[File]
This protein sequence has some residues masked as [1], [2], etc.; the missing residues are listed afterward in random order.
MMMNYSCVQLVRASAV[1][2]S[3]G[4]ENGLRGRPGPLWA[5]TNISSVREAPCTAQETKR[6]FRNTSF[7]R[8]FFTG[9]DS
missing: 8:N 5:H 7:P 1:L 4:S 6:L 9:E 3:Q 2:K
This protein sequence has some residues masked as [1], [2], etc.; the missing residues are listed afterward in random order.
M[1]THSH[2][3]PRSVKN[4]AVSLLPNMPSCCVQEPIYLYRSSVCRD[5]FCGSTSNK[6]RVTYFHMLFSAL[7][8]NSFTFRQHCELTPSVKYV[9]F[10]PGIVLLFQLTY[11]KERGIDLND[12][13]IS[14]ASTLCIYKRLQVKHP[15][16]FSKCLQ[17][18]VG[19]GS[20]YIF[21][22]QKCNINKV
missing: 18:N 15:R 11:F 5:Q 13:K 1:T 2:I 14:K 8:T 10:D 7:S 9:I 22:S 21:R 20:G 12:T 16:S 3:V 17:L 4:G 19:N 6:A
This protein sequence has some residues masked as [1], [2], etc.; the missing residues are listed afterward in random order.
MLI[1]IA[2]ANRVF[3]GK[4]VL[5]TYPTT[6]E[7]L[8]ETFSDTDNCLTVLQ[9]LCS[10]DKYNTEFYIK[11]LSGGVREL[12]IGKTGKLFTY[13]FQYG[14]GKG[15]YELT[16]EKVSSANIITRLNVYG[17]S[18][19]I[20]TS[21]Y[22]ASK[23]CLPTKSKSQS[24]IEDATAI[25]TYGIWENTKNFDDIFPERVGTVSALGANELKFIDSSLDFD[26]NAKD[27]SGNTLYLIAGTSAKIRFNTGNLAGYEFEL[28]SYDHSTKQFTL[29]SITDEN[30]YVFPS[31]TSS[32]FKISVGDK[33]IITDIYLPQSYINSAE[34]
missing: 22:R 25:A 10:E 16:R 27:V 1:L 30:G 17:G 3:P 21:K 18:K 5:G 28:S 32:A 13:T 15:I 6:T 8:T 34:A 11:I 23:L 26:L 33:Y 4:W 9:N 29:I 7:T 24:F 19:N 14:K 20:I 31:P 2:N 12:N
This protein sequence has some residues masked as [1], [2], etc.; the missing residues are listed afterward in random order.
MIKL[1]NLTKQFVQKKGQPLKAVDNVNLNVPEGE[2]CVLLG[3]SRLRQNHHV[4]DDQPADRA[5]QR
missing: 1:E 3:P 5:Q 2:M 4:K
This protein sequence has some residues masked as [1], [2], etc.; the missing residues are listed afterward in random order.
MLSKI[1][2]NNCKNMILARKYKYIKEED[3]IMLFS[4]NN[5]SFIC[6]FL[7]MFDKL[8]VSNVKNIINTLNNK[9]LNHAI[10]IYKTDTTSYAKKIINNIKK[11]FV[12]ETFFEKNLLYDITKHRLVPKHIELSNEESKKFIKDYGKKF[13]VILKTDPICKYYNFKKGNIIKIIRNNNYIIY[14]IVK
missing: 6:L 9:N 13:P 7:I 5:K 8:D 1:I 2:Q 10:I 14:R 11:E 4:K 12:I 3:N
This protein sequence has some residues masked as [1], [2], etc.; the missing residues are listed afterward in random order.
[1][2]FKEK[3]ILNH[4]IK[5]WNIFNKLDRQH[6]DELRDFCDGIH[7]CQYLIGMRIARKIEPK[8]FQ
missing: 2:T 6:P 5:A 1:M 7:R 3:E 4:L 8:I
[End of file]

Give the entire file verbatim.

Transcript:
This protein sequence has some residues masked as [1], [2], etc.; the missing residues are listed afterward in random order.
MMMNYSCVQLVRASAV[1][2]S[3]G[4]ENGLRGRPGPLWA[5]TNISSVREAPCTAQETKR[6]FRNTSF[7]R[8]FFTG[9]DS
missing: 8:N 5:H 7:P 1:L 4:S 6:L 9:E 3:Q 2:K
This protein sequence has some residues masked as [1], [2], etc.; the missing residues are listed afterward in random order.
M[1]THSH[2][3]PRSVKN[4]AVSLLPNMPSCCVQEPIYLYRSSVCRD[5]FCGSTSNK[6]RVTYFHMLFSAL[7][8]NSFTFRQHCELTPSVKYV[9]F[10]PGIVLLFQLTY[11]KERGIDLND[12][13]IS[14]ASTLCIYKRLQVKHP[15][16]FSKCLQ[17][18]VG[19]GS[20]YIF[21][22]QKCNINKV
missing: 18:N 15:R 11:F 5:Q 13:K 1:T 2:I 14:K 8:T 10:D 7:S 9:I 22:S 21:R 20:G 12:T 16:S 3:V 17:L 4:G 19:N 6:A
This protein sequence has some residues masked as [1], [2], etc.; the missing residues are listed afterward in random order.
MLI[1]IA[2]ANRVF[3]GK[4]VL[5]TYPTT[6]E[7]L[8]ETFSDTDNCLTVLQ[9]LCS[10]DKYNTEFYIK[11]LSGGVREL[12]IGKTGKLFTY[13]FQYG[14]GKG[15]YELT[16]EKVSSANIITRLNVYG[17]S[18][19]I[20]TS[21]Y[22]ASK[23]CLPTKSKSQS[24]IEDATAI[25]TYGIWENTKNFDDIFPERVGTVSALGANELKFIDSSLDFD[26]NAKD[27]SGNTLYLIAGTSAKIRFNTGNLAGYEFEL[28]SYDHSTKQFTL[29]SITDEN[30]YVFPS[31]TSS[32]FKISVGDK[33]IITDIYLPQSYINSAE[34]
missing: 22:R 25:A 10:E 16:R 27:V 1:L 30:G 17:G 3:P 21:K 18:K 5:G 28:S 32:A 13:T 15:I 6:T 8:T 34:A 11:I 23:L 26:L 33:Y 4:W 9:N 29:I 7:T 24:F 19:N 14:K 20:I 31:P 2:N 12:N
This protein sequence has some residues masked as [1], [2], etc.; the missing residues are listed afterward in random order.
MIKL[1]NLTKQFVQKKGQPLKAVDNVNLNVPEGE[2]CVLLG[3]SRLRQNHHV[4]DDQPADRA[5]QR
missing: 1:E 3:P 5:Q 2:M 4:K
This protein sequence has some residues masked as [1], [2], etc.; the missing residues are listed afterward in random order.
MLSKI[1][2]NNCKNMILARKYKYIKEED[3]IMLFS[4]NN[5]SFIC[6]FL[7]MFDKL[8]VSNVKNIINTLNNK[9]LNHAI[10]IYKTDTTSYAKKIINNIKK[11]FV[12]ETFFEKNLLYDITKHRLVPKHIELSNEESKKFIKDYGKKF[13]VILKTDPICKYYNFKKGNIIKIIRNNNYIIY[14]IVK
missing: 6:L 9:N 13:P 7:I 5:K 8:D 1:I 2:Q 10:I 14:R 11:E 4:K 12:I 3:N
This protein sequence has some residues masked as [1], [2], etc.; the missing residues are listed afterward in random order.
[1][2]FKEK[3]ILNH[4]IK[5]WNIFNKLDRQH[6]DELRDFCDGIH[7]CQYLIGMRIARKIEPK[8]FQ
missing: 2:T 6:P 5:A 1:M 7:R 3:E 4:L 8:I